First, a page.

1. We met with them and found out their career goals and what they liked doing and wanted to do more of, and what they wanted to do less of. We then rewrote their position descriptions with these changes and included a career plan which mapped out their growth in the business.

2. We implemented team meetings every week initially and then reduced this down to every two weeks. These meetings focused on hearing from the staff what needed fixing or changing, and sharing with them great actions taken by the team, number of jobs completed and updates to strategy and where the business is heading.

Both of these actions have given the staff the certainty they wanted in where the bus is going. They are no longer on a mystery tour. One way of looking at this is appreciating that your team are sacrificing time in their lives they can’t regain…how would they feel if they didn’t know where it was taking them?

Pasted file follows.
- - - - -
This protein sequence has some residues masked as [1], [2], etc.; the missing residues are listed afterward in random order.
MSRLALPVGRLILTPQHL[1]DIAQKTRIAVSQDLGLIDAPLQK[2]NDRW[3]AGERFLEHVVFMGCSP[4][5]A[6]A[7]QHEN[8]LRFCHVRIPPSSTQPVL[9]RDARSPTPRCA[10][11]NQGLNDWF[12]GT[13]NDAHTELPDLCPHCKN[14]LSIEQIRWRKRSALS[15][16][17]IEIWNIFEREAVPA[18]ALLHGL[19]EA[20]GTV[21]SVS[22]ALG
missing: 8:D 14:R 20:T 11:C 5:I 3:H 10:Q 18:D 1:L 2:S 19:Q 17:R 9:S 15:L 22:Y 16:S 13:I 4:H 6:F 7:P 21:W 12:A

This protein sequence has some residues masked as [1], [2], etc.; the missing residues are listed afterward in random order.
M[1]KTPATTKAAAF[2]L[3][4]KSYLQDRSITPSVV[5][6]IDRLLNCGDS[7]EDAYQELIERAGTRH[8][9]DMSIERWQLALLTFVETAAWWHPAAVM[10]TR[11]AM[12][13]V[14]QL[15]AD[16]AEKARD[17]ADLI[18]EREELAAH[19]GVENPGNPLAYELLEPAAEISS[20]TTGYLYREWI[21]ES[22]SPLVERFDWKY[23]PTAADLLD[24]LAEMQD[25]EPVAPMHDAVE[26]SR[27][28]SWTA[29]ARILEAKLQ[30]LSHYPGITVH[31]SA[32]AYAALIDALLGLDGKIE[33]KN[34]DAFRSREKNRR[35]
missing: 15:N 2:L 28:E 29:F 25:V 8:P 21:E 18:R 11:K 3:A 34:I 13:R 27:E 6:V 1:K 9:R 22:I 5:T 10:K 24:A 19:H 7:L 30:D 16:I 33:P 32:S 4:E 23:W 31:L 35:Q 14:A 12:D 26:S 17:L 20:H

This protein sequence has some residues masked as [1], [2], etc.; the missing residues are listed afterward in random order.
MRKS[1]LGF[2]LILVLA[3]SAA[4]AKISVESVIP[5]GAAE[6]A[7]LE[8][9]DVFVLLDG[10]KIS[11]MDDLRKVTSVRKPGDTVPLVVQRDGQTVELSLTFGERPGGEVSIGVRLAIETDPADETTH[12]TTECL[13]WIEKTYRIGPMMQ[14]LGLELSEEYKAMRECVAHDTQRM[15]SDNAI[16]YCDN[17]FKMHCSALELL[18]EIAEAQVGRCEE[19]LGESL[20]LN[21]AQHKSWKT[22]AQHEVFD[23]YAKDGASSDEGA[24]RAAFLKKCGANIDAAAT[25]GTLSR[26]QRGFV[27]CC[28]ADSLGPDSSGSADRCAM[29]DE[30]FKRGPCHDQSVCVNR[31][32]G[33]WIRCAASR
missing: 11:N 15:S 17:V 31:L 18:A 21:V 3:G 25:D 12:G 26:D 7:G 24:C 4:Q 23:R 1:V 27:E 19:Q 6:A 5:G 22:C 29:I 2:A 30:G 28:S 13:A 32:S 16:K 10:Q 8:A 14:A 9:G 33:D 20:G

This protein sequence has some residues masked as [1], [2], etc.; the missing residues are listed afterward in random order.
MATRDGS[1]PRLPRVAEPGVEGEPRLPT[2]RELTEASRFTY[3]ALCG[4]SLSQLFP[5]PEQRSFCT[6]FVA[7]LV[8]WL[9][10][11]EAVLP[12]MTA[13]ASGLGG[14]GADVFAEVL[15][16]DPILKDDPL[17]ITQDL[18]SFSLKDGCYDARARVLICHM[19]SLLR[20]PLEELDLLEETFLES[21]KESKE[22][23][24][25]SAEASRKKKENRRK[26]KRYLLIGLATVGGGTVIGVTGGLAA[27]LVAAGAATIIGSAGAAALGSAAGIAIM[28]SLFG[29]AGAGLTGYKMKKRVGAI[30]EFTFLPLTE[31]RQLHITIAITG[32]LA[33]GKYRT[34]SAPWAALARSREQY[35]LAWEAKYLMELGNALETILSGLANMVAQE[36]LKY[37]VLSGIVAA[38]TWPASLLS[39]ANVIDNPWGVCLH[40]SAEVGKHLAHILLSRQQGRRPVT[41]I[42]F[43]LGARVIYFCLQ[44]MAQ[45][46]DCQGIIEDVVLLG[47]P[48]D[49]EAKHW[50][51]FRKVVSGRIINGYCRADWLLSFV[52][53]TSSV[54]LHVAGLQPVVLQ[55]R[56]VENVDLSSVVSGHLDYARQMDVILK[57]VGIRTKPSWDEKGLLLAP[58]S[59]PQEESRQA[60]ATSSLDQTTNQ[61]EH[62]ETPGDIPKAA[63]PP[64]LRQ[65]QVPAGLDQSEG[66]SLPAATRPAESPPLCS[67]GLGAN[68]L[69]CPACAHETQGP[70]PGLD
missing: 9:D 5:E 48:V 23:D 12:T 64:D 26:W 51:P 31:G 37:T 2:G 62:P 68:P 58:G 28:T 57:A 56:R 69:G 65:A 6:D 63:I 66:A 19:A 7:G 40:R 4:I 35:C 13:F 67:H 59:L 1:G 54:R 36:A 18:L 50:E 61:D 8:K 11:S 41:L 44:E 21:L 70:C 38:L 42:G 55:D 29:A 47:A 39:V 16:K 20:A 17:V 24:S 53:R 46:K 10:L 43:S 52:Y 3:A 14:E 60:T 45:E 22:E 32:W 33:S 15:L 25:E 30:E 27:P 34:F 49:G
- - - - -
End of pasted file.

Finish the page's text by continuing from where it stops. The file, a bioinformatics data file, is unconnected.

The two actions have

Let your staff know where the bus is going
Your staff need to know where the bus is going.

given them a sense of belonging, significance, contribution and growth.

One particular staff member who was really playing up and looking for work is now busting his butt, cooperating, hitting targets, going the extra mile and even telling others they should come and work for the company.

If you are having staff issues, and you are not discussing their goals, their challenges, their opportunities and where the business is going, this could be why.

As always, I’m just a phone call away if you need some advice or want to run an idea or issue past me.

CLEAR – Business Development Steps – Part 1

Love this time of Year! 🙂

I’m enjoying a nice morning with no work pressure, a great coffee, birds singing and it’s not cold or too hot. I find this time of year is such a great time to start planning 2017.

If you are wanting to do some strategic business development thinking for 2017, I’ll be sharing a few tips and strategies over the next couple days that will help. And as always, PM me or email if you have specific questions.